receive print data corresponding to pages to be printed from the communications channel via said transceiver;

convert said print data into image data and control signals for supply to said print engine for printing a corresponding page, said conversion including multilevel dither screening by

defining a dither value for each pixel of a screening matrix,

packing plural pixel values corresponding to plural pixels into equal sections of a first data word,

packing plural corresponding dither values into equal sections of a second data word, said equal sections of said second data word identical to said equal sections of said first data word,

adding corresponding sections of said first data word and said second data word in said arithmetic logic selectively spilt into equal sections corresponding to said equal sections of said first and second data words thereby forming a sum data word,

saturating any section of said sum data word that has generated a carry output during said adding to a corresponding section of all 1's and passing other sections unchanged thereby forming a saturated sum data word; and

truncating a predetermined number of least significant bits of each section of said saturated sum data word thereby forming a dither screen data word.

7. The printer of claim 6 , wherein: said programmable data processor further including

a multiple flags register connected to said arithmetic logic unit receiving and storing a carry out from each of said sections of said arithmetic logic unit, and

an expand circuit connected to said multiple flags register for expanding each bit of said multiple flags register to fill a corresponding section thereby forming a mask data word; and

wherein said programmable data processor is programmed to saturate any section of said sum data word that has generated carry output during addition by

forming in said arithmetic logic unit the logical OR of (1) a logical AND of a saturated data word having all 1's in every section and said mask data word, and (2) a logical AND of said sum data word and a logical inverse of said mask data word.

8. The printer of claim 6 , wherein: said programmable data processor further including

a selectable shifter,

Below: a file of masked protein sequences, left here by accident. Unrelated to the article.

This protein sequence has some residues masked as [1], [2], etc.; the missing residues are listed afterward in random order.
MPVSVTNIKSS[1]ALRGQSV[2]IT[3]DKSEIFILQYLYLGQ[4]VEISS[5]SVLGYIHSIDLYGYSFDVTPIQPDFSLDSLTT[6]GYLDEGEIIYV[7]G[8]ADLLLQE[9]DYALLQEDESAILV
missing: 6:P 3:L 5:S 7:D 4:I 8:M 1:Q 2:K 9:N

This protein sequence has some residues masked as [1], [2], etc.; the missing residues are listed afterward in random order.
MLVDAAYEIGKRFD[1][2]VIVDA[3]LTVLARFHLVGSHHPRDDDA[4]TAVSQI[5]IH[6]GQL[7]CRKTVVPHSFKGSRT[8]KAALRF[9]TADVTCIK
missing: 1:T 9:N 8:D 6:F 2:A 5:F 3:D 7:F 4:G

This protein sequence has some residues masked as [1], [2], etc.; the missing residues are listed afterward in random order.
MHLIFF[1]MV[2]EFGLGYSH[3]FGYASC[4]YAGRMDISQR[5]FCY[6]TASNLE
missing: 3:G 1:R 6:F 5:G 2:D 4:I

a mask generator having an input and an output, said mask generator forming a mask data-word having each section filled with a number of least significant 1's equal to a number received at said input, and

wherein said programmable data processor is programmed for truncating a predetermined number of least significant bits of each section of said saturated sum data word by

supplying said predetermined number to said shifter to right shift said saturated sum data word by said predetermined number of bits,

supplying said predetermined number to said input of said mask generator thereby forming a mask data word having said predetermined number of 1's in least significant bits of each section and 0's in most significant bits of each section, and

forming in said arithmetic logic unit a logical AND of said right shifted saturated sum data word and said mask data word.

Description

This application claims priority under 35 USC §119(e)(1) of Provisional Application No. 60/173,642, filed Dec. 30, 1999.

The technical field of this invention is printers and more particularly the electronics of printers that converts input data in the form of a page description file into control signals for the print engine.

Screening is the process of rendering the illusion of continuous-tone pictures on displays that are only capable of producing digital picture elements. In the process of printing images, large gray levels of the input picture have to be simulated by the printing device to reproduce a perfect duplicate of the original image. However, in the printed image the pixel resolution can be limited to that which is perceivable by the eye. Hence by grouping the adjacent pixels it is possible to simulate a continuous tone in the image.

Screening may take place by a threshold method in one of two categories: bi-level threshold screening; and multi-level threshold screening. In bi-level threshold screening the (x,y) coordinates of the input pixel are used to index into a two dimensional m by n matrix. The individual entries in the matrix are gray level thresholds which are compared against the input pixel gray level. A binary value (0 or 1) is output based on the results of the comparison. Multi-level screening indexes into a three dimensional lookup table. This three dimensional lookup table is organized as a two dimensional preference matrix of size M by N. The preference matrix is a repeatable spatial tile in the image space. Each entry of the preference matrix has a number of the tone curve which has to be used for the position of (x,y). The tone curve is the compensation transfer function of the input pixel gray value range to within range of the printing process. The tone-curve transfer function is quantized based on a set of thresholds and stored in the form of lookup tables. The lookup tables each contain 2^{b }entries for an unscreened input pixel of size b-bits. All the 2^{b }entries contain the corresponding screened output pixel of size c-bits. This process provides a manner of translating the large dynamic range of the input image into the smaller dynamic range of the printer by mixing colors within the printer dynamic range.